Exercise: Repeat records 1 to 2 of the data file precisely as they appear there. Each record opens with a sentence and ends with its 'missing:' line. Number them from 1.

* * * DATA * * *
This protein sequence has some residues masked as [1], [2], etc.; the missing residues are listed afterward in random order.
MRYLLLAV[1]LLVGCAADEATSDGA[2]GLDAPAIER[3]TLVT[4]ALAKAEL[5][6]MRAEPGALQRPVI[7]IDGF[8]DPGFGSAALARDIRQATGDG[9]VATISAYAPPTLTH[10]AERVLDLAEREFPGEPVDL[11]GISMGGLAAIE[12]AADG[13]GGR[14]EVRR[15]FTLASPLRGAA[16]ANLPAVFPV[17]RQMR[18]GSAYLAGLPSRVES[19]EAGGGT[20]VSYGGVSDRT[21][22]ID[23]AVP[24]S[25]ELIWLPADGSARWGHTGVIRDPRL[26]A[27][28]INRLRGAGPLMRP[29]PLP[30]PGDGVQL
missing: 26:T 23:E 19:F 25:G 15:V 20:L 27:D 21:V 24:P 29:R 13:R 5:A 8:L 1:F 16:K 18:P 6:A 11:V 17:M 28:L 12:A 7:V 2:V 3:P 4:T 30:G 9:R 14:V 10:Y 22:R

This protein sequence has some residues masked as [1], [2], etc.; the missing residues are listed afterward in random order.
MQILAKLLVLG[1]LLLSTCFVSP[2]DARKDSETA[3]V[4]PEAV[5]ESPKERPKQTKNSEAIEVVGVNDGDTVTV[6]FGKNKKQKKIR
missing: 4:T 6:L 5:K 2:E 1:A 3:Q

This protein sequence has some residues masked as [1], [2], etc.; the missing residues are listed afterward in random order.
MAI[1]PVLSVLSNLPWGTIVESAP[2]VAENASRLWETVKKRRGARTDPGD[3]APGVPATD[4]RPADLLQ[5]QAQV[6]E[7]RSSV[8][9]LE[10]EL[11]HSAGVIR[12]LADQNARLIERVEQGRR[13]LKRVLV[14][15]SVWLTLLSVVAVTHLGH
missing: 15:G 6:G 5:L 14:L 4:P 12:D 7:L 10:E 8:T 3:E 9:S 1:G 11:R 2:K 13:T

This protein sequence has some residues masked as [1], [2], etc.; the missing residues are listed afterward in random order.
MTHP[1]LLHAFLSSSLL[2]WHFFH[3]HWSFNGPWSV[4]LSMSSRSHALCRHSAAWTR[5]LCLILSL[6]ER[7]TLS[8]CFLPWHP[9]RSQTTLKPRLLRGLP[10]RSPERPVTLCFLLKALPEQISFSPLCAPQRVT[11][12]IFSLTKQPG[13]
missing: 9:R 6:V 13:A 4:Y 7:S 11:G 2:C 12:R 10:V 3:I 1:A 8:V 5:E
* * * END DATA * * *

This protein sequence has some residues masked as [1], [2], etc.; the missing residues are listed afterward in random order.
MRYLLLAV[1]LLVGCAADEATSDGA[2]GLDAPAIER[3]TLVT[4]ALAKAEL[5][6]MRAEPGALQRPVI[7]IDGF[8]DPGFGSAALARDIRQATGDG[9]VATISAYAPPTLTH[10]AERVLDLAEREFPGEPVDL[11]GISMGGLAAIE[12]AADG[13]GGR[14]EVRR[15]FTLASPLRGAA[16]ANLPAVFPV[17]RQMR[18]GSAYLAGLPSRVES[19]EAGGGT[20]VSYGGVSDRT[21][22]ID[23]AVP[24]S[25]ELIWLPADGSARWGHTGVIRDPRL[26]A[27][28]INRLRGAGPLMRP[29]PLP[30]PGDGVQL
missing: 26:T 23:E 19:F 25:G 15:V 20:L 27:D 21:V 24:P 29:R 13:R 5:A 8:L 1:F 16:K 18:P 6:A 11:V 17:M 28:L 12:A 7:V 2:V 3:P 4:T 30:G 9:R 14:V 10:Y 22:R

This protein sequence has some residues masked as [1], [2], etc.; the missing residues are listed afterward in random order.
MQILAKLLVLG[1]LLLSTCFVSP[2]DARKDSETA[3]V[4]PEAV[5]ESPKERPKQTKNSEAIEVVGVNDGDTVTV[6]FGKNKKQKKIR
missing: 4:T 6:L 5:K 2:E 1:A 3:Q